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Post No.: 0907phenomena


Fluffystealthkitten says:


The words paranormal and supernatural are usually used synonymously and in most cases this is no problem for they both refer to phenomena that’s believable without a basis on empirical observations gathered though the scientific method, because they are believed to be phenomena that transcend the observable universe.


Notwithstanding, ‘paranormal’ technically means ‘alongside the normal’ and ‘supernatural’ technically means ‘above the natural’ – although whether we regard a phenomenon that’s not normal or natural as ‘alongside’ or ‘above’ is debateable.


Another, although highly arguable, distinction is that people who believe in supernatural phenomena precisely do so without regard for empirical evidence because it’s about their faith (e.g. few are trying to find objective methods to test whether angels exist), whereas people who believe in paranormal phenomena do seek for empirical evidence but fall for pseudoscience as their proof (e.g. when using temperature guns to hunt for ghosts).


Confirmation bias pervades much of paranormal thought, prophecies and curses, like twisting or even continually and completely reinterpreting ambiguous words and/or events at will, especially after the events (‘postdictions’ or the hindsight bias, as opposed to predictions), and even when proven incorrect time and time again. For instance, the goalposts for proving a prophecy wrong keep moving away because it gets reinterpreted to mean some other future date instead.


Because science increasingly reveals how complex the universe is, with dispassionate and soulless explanations for natural phenomena, and often throws up more questions than answers too – the cognitive ease or plausibility of many pseudoscientific claims and/or the unshakeable surety of faith-based explanations are attractive alternatives. (Post No.: 0496 explained why faiths are such strong cultural memes.) Many people, even in this modern day, seek the comfort of simplicity and gravitate towards beliefs of the divine or spiritual.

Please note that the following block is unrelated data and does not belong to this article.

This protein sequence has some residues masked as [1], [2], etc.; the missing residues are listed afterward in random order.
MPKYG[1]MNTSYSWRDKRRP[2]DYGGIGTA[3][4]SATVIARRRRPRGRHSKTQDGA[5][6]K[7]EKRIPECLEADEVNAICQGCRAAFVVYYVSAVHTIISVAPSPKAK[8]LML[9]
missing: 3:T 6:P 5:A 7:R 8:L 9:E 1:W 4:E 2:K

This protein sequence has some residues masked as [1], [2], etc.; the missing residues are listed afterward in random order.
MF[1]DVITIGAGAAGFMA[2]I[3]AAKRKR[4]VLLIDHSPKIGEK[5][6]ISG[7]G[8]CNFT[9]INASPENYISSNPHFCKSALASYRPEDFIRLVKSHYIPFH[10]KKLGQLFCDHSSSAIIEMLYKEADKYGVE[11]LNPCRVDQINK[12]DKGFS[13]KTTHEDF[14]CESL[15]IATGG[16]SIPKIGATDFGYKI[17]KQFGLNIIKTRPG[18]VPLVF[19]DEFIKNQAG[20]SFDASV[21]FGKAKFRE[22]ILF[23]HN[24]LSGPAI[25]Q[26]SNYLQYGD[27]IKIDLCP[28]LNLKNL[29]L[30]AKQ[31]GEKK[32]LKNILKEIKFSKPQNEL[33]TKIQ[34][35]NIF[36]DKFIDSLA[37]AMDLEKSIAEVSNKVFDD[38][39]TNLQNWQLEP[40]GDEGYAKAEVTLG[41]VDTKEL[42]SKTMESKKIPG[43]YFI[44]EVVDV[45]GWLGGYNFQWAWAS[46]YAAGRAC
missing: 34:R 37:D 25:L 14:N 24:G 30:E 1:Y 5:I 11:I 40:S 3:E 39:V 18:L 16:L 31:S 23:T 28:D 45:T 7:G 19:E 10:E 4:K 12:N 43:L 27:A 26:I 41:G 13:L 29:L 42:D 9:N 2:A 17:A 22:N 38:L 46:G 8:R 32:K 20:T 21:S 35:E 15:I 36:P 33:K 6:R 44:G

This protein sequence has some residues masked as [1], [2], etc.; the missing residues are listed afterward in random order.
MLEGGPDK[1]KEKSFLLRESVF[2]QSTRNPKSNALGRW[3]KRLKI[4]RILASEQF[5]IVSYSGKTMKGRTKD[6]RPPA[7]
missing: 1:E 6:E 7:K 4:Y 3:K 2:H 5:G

Both sides forward the argument of ‘just because you don’t understand something, it doesn’t mean it must therefore be a load of ****’ – but one side is talking about fundamental physics and the other is talking about the metaphysical or transcendental.


But the overall and increasingly more confident scientific consensus (I guess one should say so far) is that no unambiguous or non-circumstantial evidence has ever been truly found to support claims of the supernatural or paranormal. ‘Magic’ is only stuff that science has yet to explain.


Also, as a logical thought – when supernatural or paranormal phenomena are supposedly attributed to particular human-fabricated objects or concepts, such as TV screens, cameras, coming out at ‘12 o’clock’ at midnight, or numbers aligning according to the decimal number system, then they’re highly likely going to be merely human-fabricated beliefs. Well what did ghosts do before these things were invented or became significant?!


Many spiritual explanations do involve things that have an element of scientific truth behind them but then they’re taken a step too far, such as everything being connected to everything else in some way and everything happening for a reason. For both of these, things are or do – but in a physically causal way rather than by deliberate divine design or intervention.


Our beliefs mustn’t be contradicted by empirical evidence, and must be supported by empirical evidence where testable. And scientific inquiry is the most powerful tool for objectively describing the world. The scientific method builds knowledge through seeking evidence that can be confirmed by any other person if they wish to replicate an experiment or study.